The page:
- Developers and project managers can consider early branching of the codebase to set aside time to test out the refactor and still contribute to the current specification
- Integrations of updates and upgrades are a continuous process today. While not all refactoring needs to be done before version 1.0 is shipped, having a refactoring- focus ensures that a product is built on a strong foundation.
- A focus on preparatory refactoring ensures lowering the technical debt that usually accumulates in the earlier phases of feature development.
The rewards of refactoring in product development
By building refactoring into the software development process, you benefit in the following ways:
- It improves the objective attributes of code that are directly proportional to maintainability.
- It helps in better code understanding.
- It helps developers understand and evaluate design decisions particularly in the context of collective code ownership.
- It helps in identifying reusable design elements and core modules.
- It helps in creating better-quality and more reliable software and improves the consistency of the software system.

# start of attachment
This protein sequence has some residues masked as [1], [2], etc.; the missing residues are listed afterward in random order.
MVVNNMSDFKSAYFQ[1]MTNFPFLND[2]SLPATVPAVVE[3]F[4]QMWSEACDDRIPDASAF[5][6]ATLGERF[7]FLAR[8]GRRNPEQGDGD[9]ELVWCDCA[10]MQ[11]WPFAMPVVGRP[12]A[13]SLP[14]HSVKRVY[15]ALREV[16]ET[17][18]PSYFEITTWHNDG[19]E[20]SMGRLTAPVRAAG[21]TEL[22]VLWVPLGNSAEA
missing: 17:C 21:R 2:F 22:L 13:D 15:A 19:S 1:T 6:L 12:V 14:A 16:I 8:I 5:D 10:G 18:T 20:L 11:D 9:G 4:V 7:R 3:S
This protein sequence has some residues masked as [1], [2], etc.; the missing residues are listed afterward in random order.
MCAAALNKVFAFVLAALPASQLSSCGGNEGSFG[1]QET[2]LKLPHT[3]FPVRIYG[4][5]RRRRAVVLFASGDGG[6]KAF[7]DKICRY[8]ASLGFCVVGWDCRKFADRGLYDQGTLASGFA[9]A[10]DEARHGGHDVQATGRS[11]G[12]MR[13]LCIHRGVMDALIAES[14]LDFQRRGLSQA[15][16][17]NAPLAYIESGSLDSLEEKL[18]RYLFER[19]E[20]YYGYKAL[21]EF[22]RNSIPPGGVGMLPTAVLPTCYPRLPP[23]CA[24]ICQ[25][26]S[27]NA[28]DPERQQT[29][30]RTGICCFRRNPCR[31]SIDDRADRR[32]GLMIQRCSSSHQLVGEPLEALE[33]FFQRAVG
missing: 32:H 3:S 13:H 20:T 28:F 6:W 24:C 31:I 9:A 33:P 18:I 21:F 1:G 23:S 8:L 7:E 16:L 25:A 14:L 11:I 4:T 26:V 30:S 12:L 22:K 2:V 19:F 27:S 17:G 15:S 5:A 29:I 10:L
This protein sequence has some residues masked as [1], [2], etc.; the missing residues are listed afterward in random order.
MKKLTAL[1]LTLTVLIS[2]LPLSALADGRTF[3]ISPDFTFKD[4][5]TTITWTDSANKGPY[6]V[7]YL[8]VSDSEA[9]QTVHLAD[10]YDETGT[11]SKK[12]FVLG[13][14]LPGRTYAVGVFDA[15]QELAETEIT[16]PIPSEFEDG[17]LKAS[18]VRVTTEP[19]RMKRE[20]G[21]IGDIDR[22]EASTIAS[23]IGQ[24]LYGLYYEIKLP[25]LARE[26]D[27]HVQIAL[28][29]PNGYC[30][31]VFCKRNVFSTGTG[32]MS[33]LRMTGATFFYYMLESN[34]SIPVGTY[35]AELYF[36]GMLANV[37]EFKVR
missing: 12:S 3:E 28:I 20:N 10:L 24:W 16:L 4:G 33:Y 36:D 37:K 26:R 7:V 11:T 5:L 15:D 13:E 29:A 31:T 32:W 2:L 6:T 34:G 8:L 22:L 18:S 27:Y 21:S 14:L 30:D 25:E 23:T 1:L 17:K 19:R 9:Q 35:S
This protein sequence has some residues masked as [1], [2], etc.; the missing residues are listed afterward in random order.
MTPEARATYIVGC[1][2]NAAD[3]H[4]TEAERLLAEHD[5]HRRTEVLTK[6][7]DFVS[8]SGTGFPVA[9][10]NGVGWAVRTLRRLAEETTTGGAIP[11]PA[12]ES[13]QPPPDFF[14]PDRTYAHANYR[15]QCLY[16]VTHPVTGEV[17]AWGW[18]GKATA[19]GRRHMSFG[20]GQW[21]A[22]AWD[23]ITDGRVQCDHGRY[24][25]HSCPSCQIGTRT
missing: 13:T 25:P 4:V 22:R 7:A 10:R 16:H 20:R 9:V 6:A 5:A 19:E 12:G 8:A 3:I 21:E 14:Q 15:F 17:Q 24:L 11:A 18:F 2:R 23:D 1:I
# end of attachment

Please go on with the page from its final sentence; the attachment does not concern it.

- It removes unused and redundant code and comments and offers function and class cohesion and eliminates issues such as stack corruption issues etc.
We suggest you consider refactoring strongly. It is like that multivitamin you take – one which doesn’t show an obvious and immediate benefit but plays a key role in your long-term health. By baking refactoring into your software development process, you invest in the long-term health of your software product and its viability. By dealing with the small and minor issues proactively you ensure that none of those build into an insurmountable mountain of technical debt that is hard to pay off. We strongly believe that refactoring in product development is not a ‘nice-to-have’ step anymore. It is like an ongoing investment that you must make to ensure the long-term health of your software product and a measure that you take to ensure your technical debt is minimal.